Kanye West has written a lot of provocative songs about politics and culture, but “Crack Music” is undoubtedly one of his most controversial. Kanye uses a wide range of references to paint a complex picture about how drugs have affected the African-American culture and how music might offer a solution to those problems. It’s a fairly long song, so you might want to find free lyrics online to help you follow along.
Kanye opens the song by rapping “that’s that crack music… that real black music.” This line sets a tone for the rest of the song by drawing a connection between drugs and music. By doing so, it creates opposing positions that get explored throughout Kanye West’s song. On one hand, Kanye complains that crack has been used to harm African-American culture. On the other hand, though, he uses the strength and addiction of crack to emphasize the energy of black music.
After the introduction, Kanye immediately jumps into a controversy by stating “How we stop the Black Panthers? Ronald Reagan cooked up an answer.” Kanye’s the kind of guy who isn’t afraid to tell the world that “George Bush doesn’t like black people,” so it’s no surprise to find him blaming President Reagan for the crack epidemic.
In “Crack Music,” though, Kanye isn’t willing to let drug users completely off the hook. When he raps that “crack raised the murder rate in Baltimore and DC” he explains that “we invested in that.” One could interpret this as blaming African-American communities for turning to heavy drug use instead of finding a more effective way of dealing with oppression in the inner-city. Kanye wags his finger at crack smokers in Baltimore, but he never forgets to give them a small out by comparing the state of oppression and economics to the U.S.’s history of slavery. Sure, black people invested in crack, but it’s like they got “Merril-Lynched.”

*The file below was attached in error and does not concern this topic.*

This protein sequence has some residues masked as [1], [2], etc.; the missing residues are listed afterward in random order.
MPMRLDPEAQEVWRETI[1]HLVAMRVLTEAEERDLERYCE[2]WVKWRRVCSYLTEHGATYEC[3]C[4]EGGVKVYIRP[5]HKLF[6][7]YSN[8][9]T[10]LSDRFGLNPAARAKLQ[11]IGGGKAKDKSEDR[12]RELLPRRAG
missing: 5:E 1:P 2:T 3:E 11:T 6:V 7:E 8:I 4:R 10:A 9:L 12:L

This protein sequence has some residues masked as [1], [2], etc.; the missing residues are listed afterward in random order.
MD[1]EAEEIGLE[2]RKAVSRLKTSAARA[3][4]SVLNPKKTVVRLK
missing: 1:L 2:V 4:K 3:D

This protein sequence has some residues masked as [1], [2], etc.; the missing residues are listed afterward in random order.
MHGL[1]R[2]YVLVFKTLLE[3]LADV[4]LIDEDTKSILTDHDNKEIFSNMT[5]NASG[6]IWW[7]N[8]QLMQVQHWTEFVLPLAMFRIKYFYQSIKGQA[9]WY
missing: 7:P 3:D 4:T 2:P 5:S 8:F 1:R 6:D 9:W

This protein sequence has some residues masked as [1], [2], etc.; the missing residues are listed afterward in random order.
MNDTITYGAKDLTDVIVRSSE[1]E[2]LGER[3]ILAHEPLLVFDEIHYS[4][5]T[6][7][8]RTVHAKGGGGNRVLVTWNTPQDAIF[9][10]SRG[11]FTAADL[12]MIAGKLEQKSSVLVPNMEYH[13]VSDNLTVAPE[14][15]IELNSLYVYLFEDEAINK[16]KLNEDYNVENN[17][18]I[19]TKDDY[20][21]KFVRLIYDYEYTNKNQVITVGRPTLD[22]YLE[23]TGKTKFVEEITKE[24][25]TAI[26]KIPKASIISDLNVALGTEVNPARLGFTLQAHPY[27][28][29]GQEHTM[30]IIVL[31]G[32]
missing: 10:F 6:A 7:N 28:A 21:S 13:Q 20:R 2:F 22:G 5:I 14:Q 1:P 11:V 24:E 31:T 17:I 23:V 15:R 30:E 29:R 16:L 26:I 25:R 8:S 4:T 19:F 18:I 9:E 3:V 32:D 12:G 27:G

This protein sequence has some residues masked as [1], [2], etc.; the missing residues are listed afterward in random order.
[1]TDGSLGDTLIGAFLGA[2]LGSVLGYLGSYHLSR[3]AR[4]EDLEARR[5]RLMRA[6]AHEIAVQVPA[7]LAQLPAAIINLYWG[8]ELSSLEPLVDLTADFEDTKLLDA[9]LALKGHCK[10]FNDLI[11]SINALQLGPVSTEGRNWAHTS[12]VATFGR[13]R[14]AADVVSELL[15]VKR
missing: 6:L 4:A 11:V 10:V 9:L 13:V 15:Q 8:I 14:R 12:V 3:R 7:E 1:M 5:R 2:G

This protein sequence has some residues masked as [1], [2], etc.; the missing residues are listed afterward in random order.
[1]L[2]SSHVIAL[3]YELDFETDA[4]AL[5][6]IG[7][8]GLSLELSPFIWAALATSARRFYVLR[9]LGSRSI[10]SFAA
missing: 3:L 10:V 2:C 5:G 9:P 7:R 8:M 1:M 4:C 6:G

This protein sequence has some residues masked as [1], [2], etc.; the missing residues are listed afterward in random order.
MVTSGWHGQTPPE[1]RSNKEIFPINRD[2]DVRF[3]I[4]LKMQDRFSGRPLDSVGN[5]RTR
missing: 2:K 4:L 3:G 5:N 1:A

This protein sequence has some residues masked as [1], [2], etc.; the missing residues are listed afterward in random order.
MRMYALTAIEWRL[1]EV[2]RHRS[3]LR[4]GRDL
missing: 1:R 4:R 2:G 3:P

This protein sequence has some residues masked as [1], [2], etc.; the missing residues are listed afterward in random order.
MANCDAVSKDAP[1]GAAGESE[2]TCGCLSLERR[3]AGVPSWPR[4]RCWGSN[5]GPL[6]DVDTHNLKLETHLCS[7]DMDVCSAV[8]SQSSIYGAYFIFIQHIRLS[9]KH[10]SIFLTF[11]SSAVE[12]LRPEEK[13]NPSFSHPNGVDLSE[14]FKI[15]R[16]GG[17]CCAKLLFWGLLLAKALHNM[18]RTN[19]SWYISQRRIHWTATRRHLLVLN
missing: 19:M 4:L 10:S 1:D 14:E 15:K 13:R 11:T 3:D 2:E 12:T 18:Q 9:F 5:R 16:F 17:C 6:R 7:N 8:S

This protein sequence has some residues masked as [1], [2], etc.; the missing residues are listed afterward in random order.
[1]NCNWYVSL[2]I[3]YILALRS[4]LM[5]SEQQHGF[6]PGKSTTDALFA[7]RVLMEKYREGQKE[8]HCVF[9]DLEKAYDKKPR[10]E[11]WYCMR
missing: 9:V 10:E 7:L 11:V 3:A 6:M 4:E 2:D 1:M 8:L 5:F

Kanye then compares crack with the power of music. Instead of relying on drugs to make money and build a new world where black people can live successfully, he finds a solution in politically conscious rap that energizes people and helps lift talented rappers from the ghetto. He even goes so far as to explain the creative process in drug-making terms by cooking, bagging, and selling music.
“Crack Music” recognizes that many people in the African-American community have used drugs to go from being broken to having it all. This, however, lifts certain people into affluence at the expense of the community. It’s a system that Kanye West openly blames on politicians, even as he recognizes that the community had a hand in its own downfall.
Lest you think that Kanye West has forgotten about George W. Bush, he slips in a pot shot with the lines “Who gave Saddam Hussein anthrax? George Bush got the answer.” Perhaps that’s not the most historically accurate description of Bush’s War on Terror, but it is consistent from within Kanye’s framework, which sees aggression and violence as necessarily leading to more aggression and violence… as long as it gives money and power to the people on top and keeps crushing the people struggling to survive.